Anon suspects a scam because an encrypted trove of incriminating evidence sounds too good to be true


Pizzagate has inspired many casual bystanders to volunteer, spreading the word, attempting to learn sleuthing skills.

Whenever there is a crowd, the scam artists are not far behind.

Here’s the scam pitch:

If Jefferson Beauregard Sessions resigns or is removed as Attorney General to the United States, sources close to Child Protective Service Agents in New York City will release the decryption key to this insurance file containing documents relating to the child human trafficking organization that is operating in the United States as you read this. (insurance-2017-03-01.tar.gz.asc)

Consider donating Monero cryptocurrency to fight human trafficking and child sex slavery: 47xMStqcnEWNzmdpCJXUhXMuxFZoq1JHu8mcEJZTR76Y3J9hAvFWxtBB11zpobgWXJVnXzTCgai6hdg249DbWNe3PXq1cb3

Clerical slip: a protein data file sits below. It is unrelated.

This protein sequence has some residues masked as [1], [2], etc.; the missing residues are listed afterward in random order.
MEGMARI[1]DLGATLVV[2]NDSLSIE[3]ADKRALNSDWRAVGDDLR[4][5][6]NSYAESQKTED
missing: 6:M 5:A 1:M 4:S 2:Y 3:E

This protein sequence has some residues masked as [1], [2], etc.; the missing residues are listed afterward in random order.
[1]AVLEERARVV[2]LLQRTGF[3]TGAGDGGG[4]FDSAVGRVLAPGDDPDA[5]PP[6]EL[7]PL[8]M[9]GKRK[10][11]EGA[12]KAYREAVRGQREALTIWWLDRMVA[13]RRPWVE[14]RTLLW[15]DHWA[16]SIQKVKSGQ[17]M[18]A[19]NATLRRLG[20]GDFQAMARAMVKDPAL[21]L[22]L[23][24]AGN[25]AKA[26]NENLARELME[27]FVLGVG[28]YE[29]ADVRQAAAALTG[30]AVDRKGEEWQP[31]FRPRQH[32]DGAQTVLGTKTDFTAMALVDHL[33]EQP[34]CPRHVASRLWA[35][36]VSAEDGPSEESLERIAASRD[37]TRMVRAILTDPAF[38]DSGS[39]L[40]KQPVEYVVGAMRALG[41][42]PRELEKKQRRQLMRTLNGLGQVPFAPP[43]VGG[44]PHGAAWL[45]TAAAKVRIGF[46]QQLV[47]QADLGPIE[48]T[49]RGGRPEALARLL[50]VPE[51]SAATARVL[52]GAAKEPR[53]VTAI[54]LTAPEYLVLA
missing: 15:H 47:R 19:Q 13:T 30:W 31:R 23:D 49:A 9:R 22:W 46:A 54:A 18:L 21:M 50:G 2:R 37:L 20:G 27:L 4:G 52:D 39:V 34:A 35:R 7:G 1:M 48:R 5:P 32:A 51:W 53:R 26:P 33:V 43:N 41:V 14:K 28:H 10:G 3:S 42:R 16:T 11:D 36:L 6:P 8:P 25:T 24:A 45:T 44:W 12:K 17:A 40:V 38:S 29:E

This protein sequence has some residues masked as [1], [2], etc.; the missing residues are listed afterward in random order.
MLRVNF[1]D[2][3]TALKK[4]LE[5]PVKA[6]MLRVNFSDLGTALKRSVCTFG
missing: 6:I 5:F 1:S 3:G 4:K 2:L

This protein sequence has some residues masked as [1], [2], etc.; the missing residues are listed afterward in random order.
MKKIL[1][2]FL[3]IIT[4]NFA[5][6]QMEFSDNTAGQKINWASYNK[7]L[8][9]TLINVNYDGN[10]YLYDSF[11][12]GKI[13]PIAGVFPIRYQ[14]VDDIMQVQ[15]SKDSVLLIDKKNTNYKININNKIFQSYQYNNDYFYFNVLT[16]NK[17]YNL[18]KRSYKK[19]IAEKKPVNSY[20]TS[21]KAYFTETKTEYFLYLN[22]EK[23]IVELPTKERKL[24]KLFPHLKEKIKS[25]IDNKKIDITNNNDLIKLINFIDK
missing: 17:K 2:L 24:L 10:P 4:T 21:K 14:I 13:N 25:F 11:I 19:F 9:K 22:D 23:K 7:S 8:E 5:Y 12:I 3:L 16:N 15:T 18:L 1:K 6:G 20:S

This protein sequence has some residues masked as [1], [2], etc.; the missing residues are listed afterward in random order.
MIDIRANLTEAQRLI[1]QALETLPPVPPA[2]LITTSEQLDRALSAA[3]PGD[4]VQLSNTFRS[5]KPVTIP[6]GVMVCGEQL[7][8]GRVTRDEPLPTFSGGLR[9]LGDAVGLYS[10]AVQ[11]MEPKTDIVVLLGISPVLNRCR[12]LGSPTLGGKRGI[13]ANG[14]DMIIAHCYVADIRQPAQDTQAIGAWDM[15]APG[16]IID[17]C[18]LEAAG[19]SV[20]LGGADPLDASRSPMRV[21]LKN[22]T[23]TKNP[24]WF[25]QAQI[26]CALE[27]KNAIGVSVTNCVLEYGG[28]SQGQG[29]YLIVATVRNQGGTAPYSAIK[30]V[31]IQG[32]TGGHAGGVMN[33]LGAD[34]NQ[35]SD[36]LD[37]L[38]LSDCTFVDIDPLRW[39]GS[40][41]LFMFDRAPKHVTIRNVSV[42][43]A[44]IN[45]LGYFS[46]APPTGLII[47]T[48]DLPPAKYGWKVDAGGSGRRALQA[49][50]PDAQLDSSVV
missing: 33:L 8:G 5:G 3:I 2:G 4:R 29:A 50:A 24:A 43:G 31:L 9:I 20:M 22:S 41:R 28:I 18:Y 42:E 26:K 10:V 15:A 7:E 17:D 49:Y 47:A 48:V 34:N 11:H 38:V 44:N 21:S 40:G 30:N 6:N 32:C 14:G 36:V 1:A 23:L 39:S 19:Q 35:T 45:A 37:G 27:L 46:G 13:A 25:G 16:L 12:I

If the above Monero address receives at least 85,333.0231096045 XMR in donations the decryption key will be released via

It sounds very exciting.

Lots of people want Sessions to bust Pizzagate. Lots of people are afraid Sessions will get removed before he can bust Pizzagate.

Those people would be willing to donate a little money to make sure that the incriminating evidence sees the light of day… and most of those people don’t know what PGP is, or how to check a hash for a computer file.

It sounds too good to be true, so it probably is.

Here’s the technical sleuth disagreeing:


▶Anonymous 03/03/17 (Fri) 00:47:10 311a9f No.9402629>>9402816
hash checks out. file size doesn’t. unprofessional.

~ $ shasum -a 256 Downloads/insurance-2017-03-01.tar.gz.asc
b384f223fb426e2215198307dc3493b68e4c206329d711300ca14dad2ae79e7c Downloads/insurance-2017-03-01.tar.gz.asc
~ $ du -h Downloads/insurance-2017-03-01.tar.gz.asc

I’m not a technical expert, so I can’t confirm, but the scam sounds too good to be true.

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